“People have long been cynical about government. But it has got worse … Summer’s devastating bushfires also dented the perceived trustworthiness of Morrison and his government.”
Scott Morrison moved quickly to contain the threat of coronavirus; the bigger challenge will be convincing the public that his government can be trusted in a crisis.
“After being accused of flat-footedness in their response to the summer’s bushfires, Morrison and his treasurer, Josh Frydenberg, are keen to tell Australians they foresaw the potential impact of COVID-19 on both the health system and the economy.”
In the hopes of heading off a possible recession, the government has released a $17.6 billion stimulus package, but questions remain about the lack of detail in its plans for regional support.
“Muslims living in Australia were haunted by Christchurch – and Quebec, and Utøya – long before these names became shorthand for the crimes committed there. Because running alongside the mass killings, quietly, there has been a slow-motion massacre of Muslims living in the West in the years since September 11, 2001, as one hate crime steadily piled upon another.”
“The coronavirus-induced panic that has caused the great run on toilet paper is not confined to the herd instinct of millions of shoppers. Fear of being the first government to preside over the end of 30 years of uninterrupted growth is gripping Scott Morrison and his entire Coalition outfit.”
Letters, Cartoon & Editorial
Rage against the PM
Thank you, Rick Morton, for your insightful summary of the prime minister’s “world of truth”: “Morrison’s dislike [of answering questions] is more intense, more seething. It is barely …
As a homesick teenager from Bendigo, Alice Topp dreamed of dancing with The Australian Ballet. Now she is also a resident choreographer with the company, and only the second woman to hold the title. She speaks about the creative collaboration of her latest work, Logos. “We are in a vulnerable space together, and it’s a safe space and we’re free to have our own voice and it’s a really special journey for me. I can’t imagine creating any other way.”
MTC and Queensland Theatre’s revival of Emerald City brings the distinctly Australian dramatic idiom of playwright David Williamson into focus once more. Skilfully led by Nadine Garner, the work still has much to offer.
Aiming to confront audiences with the hidden monstrosities of our age, the Adelaide Biennial of Australian Art provokes crucial questions.
Some lines from Omar Sakr’s poem last Saturday have the flavour of a riddle poem:
Fellow flotsam, what makes a person a
person? The animals are asking.
Friends, what makes a citizen a
citizen? The people are barking.
I keep going back to this poem, circling it. Perhaps many poems have something of the riddle about them. Intimations that are hidden at first but emerge after the reader does some work.
I only have one answer in mind for this month’s poem but perhaps there are more. Good luck.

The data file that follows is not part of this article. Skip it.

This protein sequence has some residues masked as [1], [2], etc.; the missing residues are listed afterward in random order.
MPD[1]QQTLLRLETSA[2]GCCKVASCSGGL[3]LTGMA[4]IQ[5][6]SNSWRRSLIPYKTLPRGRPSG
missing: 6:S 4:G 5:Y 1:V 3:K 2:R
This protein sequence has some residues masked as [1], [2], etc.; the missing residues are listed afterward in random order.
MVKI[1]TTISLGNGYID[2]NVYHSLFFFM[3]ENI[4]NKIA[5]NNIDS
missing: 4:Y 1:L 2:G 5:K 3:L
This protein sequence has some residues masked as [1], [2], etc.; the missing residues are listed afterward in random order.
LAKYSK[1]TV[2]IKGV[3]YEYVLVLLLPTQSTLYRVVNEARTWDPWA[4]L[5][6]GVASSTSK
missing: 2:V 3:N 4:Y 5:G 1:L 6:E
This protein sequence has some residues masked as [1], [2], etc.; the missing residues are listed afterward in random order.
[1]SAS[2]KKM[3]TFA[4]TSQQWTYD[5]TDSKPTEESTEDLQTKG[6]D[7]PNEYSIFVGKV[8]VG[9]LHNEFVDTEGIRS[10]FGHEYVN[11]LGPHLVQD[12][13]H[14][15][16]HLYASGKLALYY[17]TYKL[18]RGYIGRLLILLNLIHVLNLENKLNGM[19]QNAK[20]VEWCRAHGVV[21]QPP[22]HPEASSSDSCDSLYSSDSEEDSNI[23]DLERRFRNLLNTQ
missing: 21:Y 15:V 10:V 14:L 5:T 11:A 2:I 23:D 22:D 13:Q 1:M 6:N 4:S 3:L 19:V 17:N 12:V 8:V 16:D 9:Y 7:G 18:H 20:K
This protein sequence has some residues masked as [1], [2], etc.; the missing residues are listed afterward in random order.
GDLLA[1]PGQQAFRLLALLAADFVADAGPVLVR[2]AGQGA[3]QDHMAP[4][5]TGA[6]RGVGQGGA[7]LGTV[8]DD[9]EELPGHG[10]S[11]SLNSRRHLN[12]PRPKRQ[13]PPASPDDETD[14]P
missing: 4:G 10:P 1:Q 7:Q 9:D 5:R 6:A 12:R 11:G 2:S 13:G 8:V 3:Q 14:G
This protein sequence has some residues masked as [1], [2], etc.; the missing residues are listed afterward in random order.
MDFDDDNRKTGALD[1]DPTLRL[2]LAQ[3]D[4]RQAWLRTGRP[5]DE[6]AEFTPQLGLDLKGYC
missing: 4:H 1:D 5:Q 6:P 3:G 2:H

A study examining gender imbalance among surgeons shows widespread cultural change is needed to stamp out bullying, harassment and lack of support for women entering the profession.
No Time to Die.
A Midsummer Night’s Dream.
Ken Kesey. (Bonus point: 1975.)
“This is a Team Australia moment.”
The prime minister requests Australia follow his example in order to get through the COVID-19 pandemic. Invoking a puppet film from the makers of South Park is an interesting move, but Morrison is an interesting man.
“This national tour is taking me away from my day-to-day job, so I think it’s only fair that I get paid.”
The television presenter defends his $347,000 taxpayer-funded contract as national careers ambassador, which has required him to host one event. Eccentric as it seems, it’s the government’s only attempt to address stagnant wage growth.
“I immediately asked the police commissioner to investigate the operation of the CSNSW firing range to ensure they comply with the relevant legislation.”
The New South Wales Police minister responds to news a rifle range at the John Morony Correctional Complex is allowing the use of prohibited weapons, but only because Elliott shared photographs of himself firing the weapons on Facebook.
“Many people would have already made provisions for that because of course the purpose of casual employment is that you’re paid extra in lieu of entitlements.”
The minister explains why the government will not be extending sick leave entitlements to Australia’s casual employees. Possibly it’s expected some will be able to have the virus part-time.
“Although this is a first conviction, it is not a first offence.”
The judge sentences Harvey Weinstein to 23 years in prison for rape and sexual assault. If Weinstein ages at the same rate he has during the trial, he will be 312 by the time he’s released.
“It is actually a disservice to the voters, really, is what’s happening here.’’
The United States congresswoman reacts to being shut out of the Democratic primary debate. Always one to respect the public’s wishes, Gabbard has directed hundreds of thousands of dollars donated to her campaign to a fringe Hare Krishna cult.